The Game Changer
CEO of Teleborder James Richards shares with Indonesia Tatler some insights into the startup
t was indeed a beautiful evening, as we sat on the terrace of Riva Grill & Bar at the Park Lane Hotel. James Richards was in Jakarta on a short home-visit before heading back to San Francisco. Looking ruffled from the day’s activities, he patiently gave us a glimpse of his start up.
James Richards, son of British and Indonesian parents, grew up in Indonesia, attended King’s College in London and Columbia Law School in New York. James is so far the youngest graduate from Columbia Law, who passed the New York Bar Exam at age 20. James left a big law career to start Teleborder, a global workforce service to facilitate employee immigration for companies. While immigration reform continues to be a hot topic of contention in the U.S., Teleborder has developed a service that aims to tackle the immense amount of red tape that companies have to go through once they decide to employ someone from outside the U.S.
The problem, James explained, is that when it comes to work visas—while a lot of companies are keen to bring in top talent to fill vacant positions, even when the U.S. immigration authorities have created channels for them to do so—it is time-consuming to gather together the different documents needed. And it’s easy to get the process wrong and to get the application rejected; thus, applicants in the end have to start the whole process again.
Teleborder has come up with a way to distill the process, so that the documents are gathered, tracked online, and verified to make sure all the right boxes are checked, so to speak. This helps take some of the human error out of the process and bypass the bureaucratic burden.
Whether companies are bringing in a chef or an engineer, they have to go through the same process. James added that Teleborder has worked with a number of tech companies first, partly because that’s the most immediate industry around them, and partly because “they have been the most receptive to this (issue) early on.”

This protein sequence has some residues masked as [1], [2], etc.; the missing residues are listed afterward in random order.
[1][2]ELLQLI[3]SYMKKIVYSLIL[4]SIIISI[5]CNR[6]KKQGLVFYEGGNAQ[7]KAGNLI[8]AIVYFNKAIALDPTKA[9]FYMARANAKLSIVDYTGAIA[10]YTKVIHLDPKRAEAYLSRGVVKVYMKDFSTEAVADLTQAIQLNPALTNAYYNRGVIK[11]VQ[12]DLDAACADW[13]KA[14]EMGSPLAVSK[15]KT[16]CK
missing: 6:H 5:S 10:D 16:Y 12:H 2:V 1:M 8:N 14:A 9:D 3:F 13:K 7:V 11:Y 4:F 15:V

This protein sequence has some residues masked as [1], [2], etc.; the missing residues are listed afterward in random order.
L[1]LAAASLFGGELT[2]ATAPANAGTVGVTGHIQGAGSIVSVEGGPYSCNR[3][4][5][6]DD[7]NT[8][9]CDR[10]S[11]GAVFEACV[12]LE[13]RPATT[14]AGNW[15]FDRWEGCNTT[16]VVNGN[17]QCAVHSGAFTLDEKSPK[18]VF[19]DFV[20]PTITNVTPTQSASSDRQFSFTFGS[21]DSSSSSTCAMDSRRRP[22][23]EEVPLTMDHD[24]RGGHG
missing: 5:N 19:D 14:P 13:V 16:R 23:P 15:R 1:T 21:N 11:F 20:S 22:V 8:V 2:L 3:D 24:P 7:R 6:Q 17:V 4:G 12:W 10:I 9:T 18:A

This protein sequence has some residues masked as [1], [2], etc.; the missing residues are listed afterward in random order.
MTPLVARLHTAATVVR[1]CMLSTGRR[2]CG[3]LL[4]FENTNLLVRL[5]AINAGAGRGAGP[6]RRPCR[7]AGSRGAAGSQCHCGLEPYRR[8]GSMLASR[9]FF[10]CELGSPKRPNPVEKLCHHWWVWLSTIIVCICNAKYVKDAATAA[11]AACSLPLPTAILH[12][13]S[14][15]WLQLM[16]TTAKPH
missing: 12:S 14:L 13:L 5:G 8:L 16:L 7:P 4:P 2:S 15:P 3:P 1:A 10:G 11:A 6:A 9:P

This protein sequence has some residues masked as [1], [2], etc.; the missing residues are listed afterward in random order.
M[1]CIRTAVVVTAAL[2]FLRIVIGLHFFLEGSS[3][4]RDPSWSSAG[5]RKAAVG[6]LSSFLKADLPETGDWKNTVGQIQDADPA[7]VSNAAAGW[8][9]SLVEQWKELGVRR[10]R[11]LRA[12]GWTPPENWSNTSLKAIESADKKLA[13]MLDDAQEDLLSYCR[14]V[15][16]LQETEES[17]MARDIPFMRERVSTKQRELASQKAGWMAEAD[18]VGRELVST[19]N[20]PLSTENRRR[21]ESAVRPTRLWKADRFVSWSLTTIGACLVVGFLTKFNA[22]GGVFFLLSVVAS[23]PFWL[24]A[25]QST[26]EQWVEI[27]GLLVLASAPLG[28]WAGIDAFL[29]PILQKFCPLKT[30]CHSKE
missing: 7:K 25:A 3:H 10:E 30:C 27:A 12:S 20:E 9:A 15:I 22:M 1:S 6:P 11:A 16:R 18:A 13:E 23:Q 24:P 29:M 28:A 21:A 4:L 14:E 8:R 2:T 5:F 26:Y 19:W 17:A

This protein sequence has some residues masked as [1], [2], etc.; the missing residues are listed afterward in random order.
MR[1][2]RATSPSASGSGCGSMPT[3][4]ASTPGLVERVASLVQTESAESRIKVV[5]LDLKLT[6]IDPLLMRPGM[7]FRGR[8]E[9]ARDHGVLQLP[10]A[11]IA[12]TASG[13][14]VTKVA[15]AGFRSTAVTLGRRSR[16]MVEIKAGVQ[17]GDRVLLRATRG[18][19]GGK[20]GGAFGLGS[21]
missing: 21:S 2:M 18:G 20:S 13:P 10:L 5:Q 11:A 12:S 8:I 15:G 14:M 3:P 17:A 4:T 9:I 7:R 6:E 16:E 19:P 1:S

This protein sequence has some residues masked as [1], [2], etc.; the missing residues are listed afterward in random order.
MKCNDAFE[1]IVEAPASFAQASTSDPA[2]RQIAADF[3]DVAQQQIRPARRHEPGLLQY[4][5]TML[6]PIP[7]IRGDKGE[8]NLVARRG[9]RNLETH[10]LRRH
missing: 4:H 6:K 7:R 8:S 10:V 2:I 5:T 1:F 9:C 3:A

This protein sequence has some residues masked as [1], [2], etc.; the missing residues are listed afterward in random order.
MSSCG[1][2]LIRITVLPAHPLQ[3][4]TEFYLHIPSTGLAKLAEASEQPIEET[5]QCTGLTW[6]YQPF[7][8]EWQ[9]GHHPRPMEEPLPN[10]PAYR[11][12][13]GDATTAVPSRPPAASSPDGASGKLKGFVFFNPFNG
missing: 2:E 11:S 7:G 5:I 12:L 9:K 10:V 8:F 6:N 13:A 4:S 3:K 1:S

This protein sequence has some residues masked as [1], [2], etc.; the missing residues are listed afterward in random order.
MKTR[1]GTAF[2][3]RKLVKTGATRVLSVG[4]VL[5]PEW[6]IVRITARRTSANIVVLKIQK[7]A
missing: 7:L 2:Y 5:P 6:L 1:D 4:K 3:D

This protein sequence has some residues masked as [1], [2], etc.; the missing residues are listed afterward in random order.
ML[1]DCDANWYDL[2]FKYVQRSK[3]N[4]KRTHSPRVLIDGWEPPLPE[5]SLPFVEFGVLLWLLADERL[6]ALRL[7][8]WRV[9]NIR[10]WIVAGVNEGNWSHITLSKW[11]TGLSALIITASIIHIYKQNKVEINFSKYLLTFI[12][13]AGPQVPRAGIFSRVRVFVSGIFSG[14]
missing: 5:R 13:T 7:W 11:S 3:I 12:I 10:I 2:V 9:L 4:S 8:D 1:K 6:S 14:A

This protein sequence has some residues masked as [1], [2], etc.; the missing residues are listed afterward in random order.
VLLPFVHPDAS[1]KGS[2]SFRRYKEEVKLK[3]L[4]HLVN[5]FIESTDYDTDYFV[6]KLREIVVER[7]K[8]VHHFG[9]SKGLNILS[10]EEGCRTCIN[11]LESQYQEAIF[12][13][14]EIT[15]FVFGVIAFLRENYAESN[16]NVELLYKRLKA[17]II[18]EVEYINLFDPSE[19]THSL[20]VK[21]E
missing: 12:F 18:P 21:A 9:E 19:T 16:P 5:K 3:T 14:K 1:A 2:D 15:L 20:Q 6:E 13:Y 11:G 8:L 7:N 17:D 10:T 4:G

“Tech companies tend to be highly leveraged,” he said. “Companies like Google can make millions of dollars per engineer, so they tend to search everywhere for talent and have the most acute need for us.” And when the company in question is a startup, it could be staffing up fast, and often without a large HR department to handle the workload. (Google, he noted, handles up to 1,000 work visa applications annually).
James himself has had a first-hand taste of what it’s like to go through immigration hoops. His father, as an executive in the hotel industry, moved and lived in a number of different countries as James grew up.
James was born in Adelaide, Australia, in 1987, moved to Jakarta when he was 4 until he graduated from high school. He then went to London to study Law at King’s College. Halfway into his Law degree, King’s College sent him to Columbia University School of Law in New York. James said: “There are many expats working everywhere around the globe, and every time they have to move somewhere, they need to go through a tedious process. It’s time that someone enables a world without borders for work.”
“Right now immigration is a political issue, but if you focus just on the exchange of information, it doesn’t have to be.” In January this year, James is among the young stars who populate the 2015 Forbes “30 Under 30” on the Law & Policy list, considered one that is “shaking the legal business.”